### Introduction

The general four-step process for dynamic programming (see Cormen):

• Characterize the structure of an optimal solution.
• What are the subproblems? If you were able to solve the subproblems, how would you use them to solve the given problem?
• What would be the smallest or easiest subproblem to solve? That is, what is the base case?
• Recursively define the value of an optimal solution.
• Compute the value of an optimal solution in a bottom-up fashion.
• If needed, construct an optimal solution from the computed information.

### Applications of Dynamic Programming

Dynamic programming works very well for many examples that show up frequently in ACM Programming Contests:
• Knapsack problems - You have a bag with maximum weight Wmax, and a bunch of items, each with a value v and weight w. Which items should you choose so as to optimize the value of the items and keep the weight under Wmax? (Compare dynamic programming to other methods. Greedy algorithms can sometimes lead to suboptimal solutions. Exhaustive search may take too long - over the runtime limit.) Other problems that are knapsack-like include:
• Making change: The problem giving correct change using the minimal number of coins
• Stacking boxes: Create a structure with optimal height using the minimal number of boxes
• Various problems involving sequences:
• Longest Common Subsequence (LCS) - finding the longest common contiguous subsequence between two given sequences.
• Longest increasing subsequence - finding a subsequence (not necessarily contiguous) of maximum length where the values are strictly increasing in value.
• Partitioning problems
• Balanced integer partitioning - Given a set of integers, partition them into two sets that are optimally balanced - that is, |S1-S2| is minimized where S1 and S2 are the sums of integers in each set respectively. An example of this problem - you are given some set of N files that have sizes measured in bytes, and you want to fit them evenly across two disks. Or you want to know if it's even possible to fit them across 2 disks of given sizes.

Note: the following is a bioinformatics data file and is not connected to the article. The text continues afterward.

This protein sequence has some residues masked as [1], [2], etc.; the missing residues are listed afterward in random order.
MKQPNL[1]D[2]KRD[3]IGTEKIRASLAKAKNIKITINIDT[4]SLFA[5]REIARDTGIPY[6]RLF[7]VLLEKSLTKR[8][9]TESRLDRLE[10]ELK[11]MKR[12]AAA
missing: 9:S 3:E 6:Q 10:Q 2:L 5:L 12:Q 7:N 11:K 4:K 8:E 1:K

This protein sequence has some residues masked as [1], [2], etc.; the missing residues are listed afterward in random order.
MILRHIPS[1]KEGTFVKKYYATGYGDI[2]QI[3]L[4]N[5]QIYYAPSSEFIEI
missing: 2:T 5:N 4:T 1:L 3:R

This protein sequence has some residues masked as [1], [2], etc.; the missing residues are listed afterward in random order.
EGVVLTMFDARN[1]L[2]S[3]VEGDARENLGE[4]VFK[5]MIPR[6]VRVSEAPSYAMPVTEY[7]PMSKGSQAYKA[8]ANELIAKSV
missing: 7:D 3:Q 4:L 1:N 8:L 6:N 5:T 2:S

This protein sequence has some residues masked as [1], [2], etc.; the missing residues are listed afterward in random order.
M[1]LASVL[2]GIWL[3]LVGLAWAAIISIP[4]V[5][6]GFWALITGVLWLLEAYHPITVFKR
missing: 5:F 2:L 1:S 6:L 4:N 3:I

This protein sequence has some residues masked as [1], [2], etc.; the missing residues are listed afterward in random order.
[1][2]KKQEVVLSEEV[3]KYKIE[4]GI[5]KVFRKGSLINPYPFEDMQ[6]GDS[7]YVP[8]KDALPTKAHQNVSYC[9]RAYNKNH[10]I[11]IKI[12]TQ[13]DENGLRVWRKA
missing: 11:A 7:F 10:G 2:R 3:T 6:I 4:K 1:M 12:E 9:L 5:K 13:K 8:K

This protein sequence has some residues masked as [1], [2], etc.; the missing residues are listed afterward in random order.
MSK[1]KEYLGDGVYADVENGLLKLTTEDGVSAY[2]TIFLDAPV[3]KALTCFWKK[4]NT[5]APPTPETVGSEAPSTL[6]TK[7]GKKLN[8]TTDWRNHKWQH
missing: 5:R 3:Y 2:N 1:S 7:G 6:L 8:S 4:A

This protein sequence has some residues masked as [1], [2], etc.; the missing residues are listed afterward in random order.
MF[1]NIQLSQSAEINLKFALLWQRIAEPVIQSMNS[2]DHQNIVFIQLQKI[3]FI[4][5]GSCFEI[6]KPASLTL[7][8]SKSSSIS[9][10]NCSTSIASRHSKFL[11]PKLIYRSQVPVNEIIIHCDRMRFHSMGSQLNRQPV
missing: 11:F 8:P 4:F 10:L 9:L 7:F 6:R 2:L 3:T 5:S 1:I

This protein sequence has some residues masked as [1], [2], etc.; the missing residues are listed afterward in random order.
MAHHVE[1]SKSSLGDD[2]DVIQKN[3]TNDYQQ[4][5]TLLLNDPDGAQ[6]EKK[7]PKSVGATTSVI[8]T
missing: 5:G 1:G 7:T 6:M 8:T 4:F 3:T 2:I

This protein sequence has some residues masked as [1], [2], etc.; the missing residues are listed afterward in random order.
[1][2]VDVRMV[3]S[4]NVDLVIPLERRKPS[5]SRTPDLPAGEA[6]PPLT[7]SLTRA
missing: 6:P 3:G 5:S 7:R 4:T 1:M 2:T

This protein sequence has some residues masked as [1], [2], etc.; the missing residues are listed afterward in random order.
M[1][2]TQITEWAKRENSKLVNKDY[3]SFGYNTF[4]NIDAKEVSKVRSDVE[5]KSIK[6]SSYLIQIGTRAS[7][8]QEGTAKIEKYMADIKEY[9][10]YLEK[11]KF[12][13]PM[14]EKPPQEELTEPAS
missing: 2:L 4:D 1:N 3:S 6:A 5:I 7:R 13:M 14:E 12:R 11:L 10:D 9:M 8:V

• Fair division of labor - Similar to the balanced partitioning problem - divide some set of cities into two sets so that the sum of the distance traveled by one individual is as close as possible to the distance traveled by the other individual.
• All-Pairs Shortest Path (Floyd-Warshall Algorithm) - Given some set of cities and distances between them, find the shortest path from one node to another.
• There are other useful modifications on Floyd-Warshall Algorithm such as Transitive closure, Minimax path, Maximin path, Safest path (based on survival probabilities from node to node).
• Edit distance - Given two strings A and B, compute the minimum cost to transform A into B using simple operations like insert, delete, and replace.
• Optimal binary trees - Given a collection of nodes and the probability of occurrence of the keys, produce a tree that is balanced in such a way that the cost of finding a node is at most log n.
• Matrix chain multiplication - Given a list of matrices, decide the order in which to do the multiplications which is most efficient
• Binomial Coefficients (combinations) - Solved using dynamic programming and Pascal's Triangle. Problems involving many computations of binomial coefficients may benefit from computing and keeping Pascal's triangle around in a cache somewhere.
• Catalan Numbers can be found iteratively (see below for an example). Many problems in combinatorics reduce to finding Catalan numbers.